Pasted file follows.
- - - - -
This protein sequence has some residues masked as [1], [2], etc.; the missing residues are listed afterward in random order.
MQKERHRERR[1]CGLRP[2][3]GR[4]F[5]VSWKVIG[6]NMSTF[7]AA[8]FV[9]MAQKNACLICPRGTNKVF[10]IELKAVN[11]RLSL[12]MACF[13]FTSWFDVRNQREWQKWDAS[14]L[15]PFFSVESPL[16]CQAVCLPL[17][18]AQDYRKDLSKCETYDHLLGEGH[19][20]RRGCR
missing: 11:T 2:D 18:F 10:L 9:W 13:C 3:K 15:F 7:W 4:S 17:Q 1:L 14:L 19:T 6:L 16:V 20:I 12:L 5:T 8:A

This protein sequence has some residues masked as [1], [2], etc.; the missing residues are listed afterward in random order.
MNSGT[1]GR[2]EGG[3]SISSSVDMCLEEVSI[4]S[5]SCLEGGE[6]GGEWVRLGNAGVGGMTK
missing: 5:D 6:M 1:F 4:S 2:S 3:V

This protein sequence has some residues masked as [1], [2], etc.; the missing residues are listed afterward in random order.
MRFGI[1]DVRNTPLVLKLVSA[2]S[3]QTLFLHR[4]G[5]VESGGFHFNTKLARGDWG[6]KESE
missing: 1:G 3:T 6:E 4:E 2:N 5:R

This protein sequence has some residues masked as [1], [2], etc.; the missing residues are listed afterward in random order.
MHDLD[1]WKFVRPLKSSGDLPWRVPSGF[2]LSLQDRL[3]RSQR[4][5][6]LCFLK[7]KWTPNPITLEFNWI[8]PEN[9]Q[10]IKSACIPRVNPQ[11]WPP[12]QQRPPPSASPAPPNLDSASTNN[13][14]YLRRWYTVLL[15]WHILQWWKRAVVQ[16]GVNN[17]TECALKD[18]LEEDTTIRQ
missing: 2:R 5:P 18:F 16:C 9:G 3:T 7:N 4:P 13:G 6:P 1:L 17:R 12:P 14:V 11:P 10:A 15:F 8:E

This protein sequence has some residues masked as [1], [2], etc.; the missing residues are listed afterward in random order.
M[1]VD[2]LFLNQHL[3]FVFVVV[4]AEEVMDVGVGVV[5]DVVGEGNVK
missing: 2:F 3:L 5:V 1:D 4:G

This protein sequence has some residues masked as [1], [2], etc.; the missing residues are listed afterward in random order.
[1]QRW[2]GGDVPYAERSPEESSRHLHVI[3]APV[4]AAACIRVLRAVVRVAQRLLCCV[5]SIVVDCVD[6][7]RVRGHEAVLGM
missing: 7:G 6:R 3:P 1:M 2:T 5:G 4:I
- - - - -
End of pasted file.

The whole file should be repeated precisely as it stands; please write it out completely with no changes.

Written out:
This protein sequence has some residues masked as [1], [2], etc.; the missing residues are listed afterward in random order.
MQKERHRERR[1]CGLRP[2][3]GR[4]F[5]VSWKVIG[6]NMSTF[7]AA[8]FV[9]MAQKNACLICPRGTNKVF[10]IELKAVN[11]RLSL[12]MACF[13]FTSWFDVRNQREWQKWDAS[14]L[15]PFFSVESPL[16]CQAVCLPL[17][18]AQDYRKDLSKCETYDHLLGEGH[19][20]RRGCR
missing: 11:T 2:D 18:F 10:L 9:W 13:C 3:K 15:F 7:W 4:S 17:Q 1:L 14:L 19:T 6:L 16:V 20:I 12:L 5:T 8:A

This protein sequence has some residues masked as [1], [2], etc.; the missing residues are listed afterward in random order.
MNSGT[1]GR[2]EGG[3]SISSSVDMCLEEVSI[4]S[5]SCLEGGE[6]GGEWVRLGNAGVGGMTK
missing: 5:D 6:M 1:F 4:S 2:S 3:V

This protein sequence has some residues masked as [1], [2], etc.; the missing residues are listed afterward in random order.
MRFGI[1]DVRNTPLVLKLVSA[2]S[3]QTLFLHR[4]G[5]VESGGFHFNTKLARGDWG[6]KESE
missing: 1:G 3:T 6:E 4:E 2:N 5:R

This protein sequence has some residues masked as [1], [2], etc.; the missing residues are listed afterward in random order.
MHDLD[1]WKFVRPLKSSGDLPWRVPSGF[2]LSLQDRL[3]RSQR[4][5][6]LCFLK[7]KWTPNPITLEFNWI[8]PEN[9]Q[10]IKSACIPRVNPQ[11]WPP[12]QQRPPPSASPAPPNLDSASTNN[13][14]YLRRWYTVLL[15]WHILQWWKRAVVQ[16]GVNN[17]TECALKD[18]LEEDTTIRQ
missing: 2:R 5:P 18:F 16:C 9:G 3:T 7:N 4:P 13:G 6:P 1:L 17:R 12:P 14:V 11:P 10:A 15:F 8:E

This protein sequence has some residues masked as [1], [2], etc.; the missing residues are listed afterward in random order.
M[1]VD[2]LFLNQHL[3]FVFVVV[4]AEEVMDVGVGVV[5]DVVGEGNVK
missing: 2:F 3:L 5:V 1:D 4:G

This protein sequence has some residues masked as [1], [2], etc.; the missing residues are listed afterward in random order.
[1]QRW[2]GGDVPYAERSPEESSRHLHVI[3]APV[4]AAACIRVLRAVVRVAQRLLCCV[5]SIVVDCVD[6][7]RVRGHEAVLGM
missing: 7:G 6:R 3:P 1:M 2:T 5:G 4:I